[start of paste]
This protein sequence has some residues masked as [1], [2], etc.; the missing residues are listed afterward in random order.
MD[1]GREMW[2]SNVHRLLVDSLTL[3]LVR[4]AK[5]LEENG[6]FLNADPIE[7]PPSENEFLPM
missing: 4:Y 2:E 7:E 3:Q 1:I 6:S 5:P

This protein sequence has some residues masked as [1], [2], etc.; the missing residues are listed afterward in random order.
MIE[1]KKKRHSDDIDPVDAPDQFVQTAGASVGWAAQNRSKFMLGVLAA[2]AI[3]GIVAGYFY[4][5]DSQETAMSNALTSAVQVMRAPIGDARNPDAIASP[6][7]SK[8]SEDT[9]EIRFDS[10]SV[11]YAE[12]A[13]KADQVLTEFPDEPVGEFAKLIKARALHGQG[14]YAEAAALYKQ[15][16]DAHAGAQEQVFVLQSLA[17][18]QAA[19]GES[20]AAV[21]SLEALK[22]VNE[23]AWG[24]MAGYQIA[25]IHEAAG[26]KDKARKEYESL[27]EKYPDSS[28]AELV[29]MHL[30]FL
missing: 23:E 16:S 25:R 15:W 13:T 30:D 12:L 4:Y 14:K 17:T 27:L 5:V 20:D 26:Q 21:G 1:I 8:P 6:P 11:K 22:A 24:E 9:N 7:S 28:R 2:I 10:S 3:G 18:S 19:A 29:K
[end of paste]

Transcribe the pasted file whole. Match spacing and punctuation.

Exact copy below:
This protein sequence has some residues masked as [1], [2], etc.; the missing residues are listed afterward in random order.
MD[1]GREMW[2]SNVHRLLVDSLTL[3]LVR[4]AK[5]LEENG[6]FLNADPIE[7]PPSENEFLPM
missing: 4:Y 2:E 7:E 3:Q 1:I 6:S 5:P

This protein sequence has some residues masked as [1], [2], etc.; the missing residues are listed afterward in random order.
MIE[1]KKKRHSDDIDPVDAPDQFVQTAGASVGWAAQNRSKFMLGVLAA[2]AI[3]GIVAGYFY[4][5]DSQETAMSNALTSAVQVMRAPIGDARNPDAIASP[6][7]SK[8]SEDT[9]EIRFDS[10]SV[11]YAE[12]A[13]KADQVLTEFPDEPVGEFAKLIKARALHGQG[14]YAEAAALYKQ[15][16]DAHAGAQEQVFVLQSLA[17][18]QAA[19]GES[20]AAV[21]SLEALK[22]VNE[23]AWG[24]MAGYQIA[25]IHEAAG[26]KDKARKEYESL[27]EKYPDSS[28]AELV[29]MHL[30]FL
missing: 23:E 16:S 25:R 15:W 13:T 30:D 12:L 4:Y 14:K 17:T 27:L 5:V 20:D 26:Q 21:G 1:I 8:P 6:P 11:K 22:A 24:E 9:N 7:S 28:R 2:I 10:S 3:G 18:S 19:A 29:K